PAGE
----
ER: You can never win, really. It’s exhausting to compare yourself. It certainly doesn’t lead to any kind of happiness. But there isn’t a woman I know who hasn’t fallen victim to it. I know people who are obsessed with comparing themselves to celebrities, or who still think about that one girl in high school all the time. Even elementary school. We learn this stuff so young.
LT: Men don’t do that. They get jealous in other ways, but I cannot imagine any of my exes or my husband looking up [an ex]… Last night I was talking to my husband about this guy that I went on a weird blind date with when I was living in the city. And I was like, “He was really hot”. The second you say that, guys are like, “What do you mean, ‘He was really hot’?” I found myself telling the story and being really excited that he was feeling like, “Was that guy better-looking than me?” I’m 41 years old; I have a child. As my daughter was videoing herself doing something with the dog, I know she’s videoing my voice in the background, and I’m like, “Holy shit, it does not end. When will it end?”
ER: You write a lot about this—that feeling of “I want to get even”. It’s funny, one of my first interviews [promoting the book] was with a man, and he said something about how you have to have an ice pick in your heart to be a writer. I was like, I guess that’s part of it. I just think that telling the truth of these stories doesn’t take away from the way you feel in your life today. You still want to get a jab in or you still want to win in different ways.
LT: It’s not revenge, so much, but taking the power back was so brilliant. Something that men do a lot, because society permits them to, is talk about an experience they had with you after you’ve become something else in a way that is a complete distortion of the reality. I saw that in your [writing] and I was just maddened by it.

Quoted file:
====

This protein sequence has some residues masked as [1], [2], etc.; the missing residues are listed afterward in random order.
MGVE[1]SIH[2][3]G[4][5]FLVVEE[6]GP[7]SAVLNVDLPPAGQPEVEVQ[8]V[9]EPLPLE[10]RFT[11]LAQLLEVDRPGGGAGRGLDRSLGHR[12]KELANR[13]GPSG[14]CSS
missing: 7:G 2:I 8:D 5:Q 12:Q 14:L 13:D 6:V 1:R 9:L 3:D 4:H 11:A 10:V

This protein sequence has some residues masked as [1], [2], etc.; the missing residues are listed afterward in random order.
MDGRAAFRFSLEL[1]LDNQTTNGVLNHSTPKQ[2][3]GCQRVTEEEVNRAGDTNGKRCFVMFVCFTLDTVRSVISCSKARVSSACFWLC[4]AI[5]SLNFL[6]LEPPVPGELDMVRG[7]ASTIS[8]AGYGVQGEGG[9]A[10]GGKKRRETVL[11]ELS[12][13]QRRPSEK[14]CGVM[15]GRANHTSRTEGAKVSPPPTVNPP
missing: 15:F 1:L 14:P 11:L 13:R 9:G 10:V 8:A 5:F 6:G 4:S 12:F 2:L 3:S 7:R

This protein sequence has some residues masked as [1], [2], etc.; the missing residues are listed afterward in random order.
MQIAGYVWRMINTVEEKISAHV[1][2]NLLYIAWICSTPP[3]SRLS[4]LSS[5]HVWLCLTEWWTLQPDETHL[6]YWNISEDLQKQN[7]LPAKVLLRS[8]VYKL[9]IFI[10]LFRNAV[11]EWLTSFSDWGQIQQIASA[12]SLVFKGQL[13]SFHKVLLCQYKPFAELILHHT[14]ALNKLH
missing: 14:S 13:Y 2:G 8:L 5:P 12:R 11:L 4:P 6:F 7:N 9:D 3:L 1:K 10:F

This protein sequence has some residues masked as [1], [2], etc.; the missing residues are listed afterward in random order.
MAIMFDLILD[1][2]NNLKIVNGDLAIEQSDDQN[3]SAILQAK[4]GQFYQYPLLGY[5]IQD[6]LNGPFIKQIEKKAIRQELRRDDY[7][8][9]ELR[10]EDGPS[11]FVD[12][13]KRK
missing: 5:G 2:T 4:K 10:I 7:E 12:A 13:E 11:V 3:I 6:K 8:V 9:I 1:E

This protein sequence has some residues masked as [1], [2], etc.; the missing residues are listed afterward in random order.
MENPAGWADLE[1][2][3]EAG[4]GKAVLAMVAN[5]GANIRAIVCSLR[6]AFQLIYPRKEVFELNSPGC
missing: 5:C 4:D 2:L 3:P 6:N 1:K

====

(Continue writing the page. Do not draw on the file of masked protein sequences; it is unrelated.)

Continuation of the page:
ER: That was what inspired me to write about these things—there’s one perspective that I’m really familiar with, which is the male perspective. Which is, whether you want to say willingly or subconsciously, dismissive of the female reality? I don’t know, that’s a really complicated question and what I’m interested in. But certainly, there’s just no consideration for how these experiences go down for women in those dynamics with men who maybe are not always older, but have a power imbalance. And they’re so unaware of it. I think there is this feeling of, ‘Well, women are so beautiful, they have this power, they have the right to say yes or no to sex’. It’s so much more complicated than that. I was interested in capturing the nuance that comes with wanting male validation, which you’ve written about so well, especially in Three Women. Where, I don’t know if complicit is the right word, but certainly you want something from them that is potentially extremely harmful. In many of the instances in the book, I’m either modeling or trying to work my way into winning some guy’s attention. I look back and realize the complexity of those situations. I think it’s not about individual men, it’s all men. Because it’s the system; it’s the way our culture works. Women buy into it because that’s how we learn. Even the way we look at other women—that’s because we want power and love and security.